Throughout the natural world, many shapes are found again and again in different contexts. We see circles, ellipses, spirals, waves, lines, polygons, and many other shapes at various levels of complexity.
Here we have what appear to be feathers similar to those found on birds, but in this case, made entirely of ice, formed spontaneously over the top of a wet spot of ground. As the temperature dropped, the water feeding this puddle slowed, lowering its level. Molecule by molecule, water evaporated from the top of the lowered puddle and condensed on the crystals that had already begun to form on the earlier surface of the puddle, arranging themselves in this pattern.
Sitting here in the airport early in the morning as I all too often do, I watch as passengers make their way here and there. It's a typical scene that any traveler will recognize but it seemed somehow visually interesting this morning. I shot this with the camera set at 1600 ISO and added noise beyond that resulting from the high sensitivity setting; then switched to monochrome which seemed appropriate.
View of the Seattle Skyline across Elliott Bay from Alki Beach in West Seattle. This is about a full minute exposure. Streaks in the sky were made by commercial aircraft on approach into Seattle-Tacoma International Airport. Click the image to enlarge.
Copalis Beach is extraordinarily flat. As the tide recedes, movements of the clams beneath the sand produce telltale markings on the surface in the form of small concave depressions often surrounded by a raised ring. These range in size from about 1/4 inch up to 2 inches in diameter. Walking slowly along the sand, diggers scan the surface for these signs.
Illuminated by the low-angle sunlight, patterns in the sand carved by the waves and left behind by the tide present interesting photographic subjects.
Once the surface mark of a clam is spotted, a tubular tool is used to extract a core from the beach sand. Pressing this tube into the sand, the air vents out through a hole in the handle. Covering this hole, the tube is then withdrawn with its contents. The clam may or may not come up in the core. It's often necessary to reach into the hole and remove it by hand. This must be done quickly as the clams immediately begin digging deeper when their environment is disturbed. They can move remarkably quickly through the sand. The ambient temperature was in the upper 30s and falling when these pictures were taken.
In the wake of all the clam digging activity, the beach is strewn with collapsing holes, cores, and occasional dead clams and crabs or pieces of them.
The search continues... As the sun finally sets, seagulls scavenge for the dead bits left behind by the clam diggers.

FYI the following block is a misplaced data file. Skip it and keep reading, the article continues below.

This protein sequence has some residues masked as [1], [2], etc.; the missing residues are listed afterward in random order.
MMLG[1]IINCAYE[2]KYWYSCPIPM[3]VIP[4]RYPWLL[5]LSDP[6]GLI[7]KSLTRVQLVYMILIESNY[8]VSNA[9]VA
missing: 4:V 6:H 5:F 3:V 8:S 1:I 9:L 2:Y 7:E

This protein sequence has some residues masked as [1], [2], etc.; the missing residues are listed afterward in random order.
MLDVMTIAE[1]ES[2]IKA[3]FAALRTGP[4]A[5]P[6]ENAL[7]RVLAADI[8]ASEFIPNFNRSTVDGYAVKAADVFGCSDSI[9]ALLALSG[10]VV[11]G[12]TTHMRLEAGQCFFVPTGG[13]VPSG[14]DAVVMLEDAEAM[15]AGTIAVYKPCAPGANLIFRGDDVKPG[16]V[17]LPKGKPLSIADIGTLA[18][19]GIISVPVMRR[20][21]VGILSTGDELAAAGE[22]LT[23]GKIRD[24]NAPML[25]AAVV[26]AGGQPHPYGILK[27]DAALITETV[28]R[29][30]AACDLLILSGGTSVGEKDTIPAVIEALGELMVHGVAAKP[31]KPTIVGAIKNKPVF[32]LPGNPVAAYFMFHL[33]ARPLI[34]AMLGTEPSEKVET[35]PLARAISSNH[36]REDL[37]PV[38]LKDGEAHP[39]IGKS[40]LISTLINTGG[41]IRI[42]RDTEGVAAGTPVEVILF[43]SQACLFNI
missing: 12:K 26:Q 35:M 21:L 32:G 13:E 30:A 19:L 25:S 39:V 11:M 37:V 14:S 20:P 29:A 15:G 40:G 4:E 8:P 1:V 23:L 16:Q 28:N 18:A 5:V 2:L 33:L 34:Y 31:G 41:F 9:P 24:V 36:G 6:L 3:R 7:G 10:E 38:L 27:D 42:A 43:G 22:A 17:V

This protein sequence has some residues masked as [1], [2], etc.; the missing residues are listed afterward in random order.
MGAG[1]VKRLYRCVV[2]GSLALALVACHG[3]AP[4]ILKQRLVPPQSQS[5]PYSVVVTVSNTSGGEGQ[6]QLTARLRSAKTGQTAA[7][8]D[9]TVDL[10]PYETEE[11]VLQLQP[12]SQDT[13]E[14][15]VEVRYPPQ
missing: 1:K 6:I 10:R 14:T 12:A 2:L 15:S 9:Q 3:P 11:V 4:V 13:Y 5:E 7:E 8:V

A nearly full moon gently illuminates the beach enabling the search to continue after sundown.
It's still officially Autumn but already the snow from the first winter storm of the season is melting away. A winged seed pod still hangs from a Japanese Maple tree that only a few weeks ago was in the midst of a spectacular color show.
Trapped beneath the ice crust on a frozen puddle, a fallen maple leaf peers up at the rising sunlight.
Just as the crane operator was shutting down for the night, the unthinkable happened: it collapsed. Amazingly the operator survived his bumpy ride down. A resident of the apartment building across the street was not so lucky. He was killed when the walls and ceiling of his unit were crushed by the falling heavy steel crane. Microsoft identified the man who died as Matt Ammon, 31, a lawyer in the company's patent group. Paul Leeper and Linda Rosario, residents in the unit below his were outside looking at the scene as I took these pictures. They described the experience as a loud rumble and explosion-like noise as the equipment impacted their structure. As they told of their ordeal, I was reminded of earthquakes. Only this of course was a lot more localized.
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Frequently people land on this site with search queries like "what part of the eye corresponds to the camera shutter". With a camera, the shutter opens for a very precise amount of time and allows light to hit the film or sensor inside the camera. The closest comparison to that in the eye would be the eyelid that can open and close but its purpose is more analogous to that of the lens cap than the shutter. Shutter mechanisms come in a variety of configurations. More detailed information about camera shutters can be found in this article [Wikipedia].
Camera lenses also have a diaphragm iris [Wikipedia] which adjusts to increase or decrease the amount of the available light that can pass through it during any given period of time. This corresponds directly to the iris in the eye [Wikipedia] which serves the same purpose. I suspect many people confuse this with the diaphragm-type shutter mechanism, however both the eye's iris and that of the camera are visible through the lens while the shutter is generally inside the camera and out of sight. In modern cameras, the iris is usually fully open except at the moment when a picture is taken so it can be seen to move right about the same time as the shutter.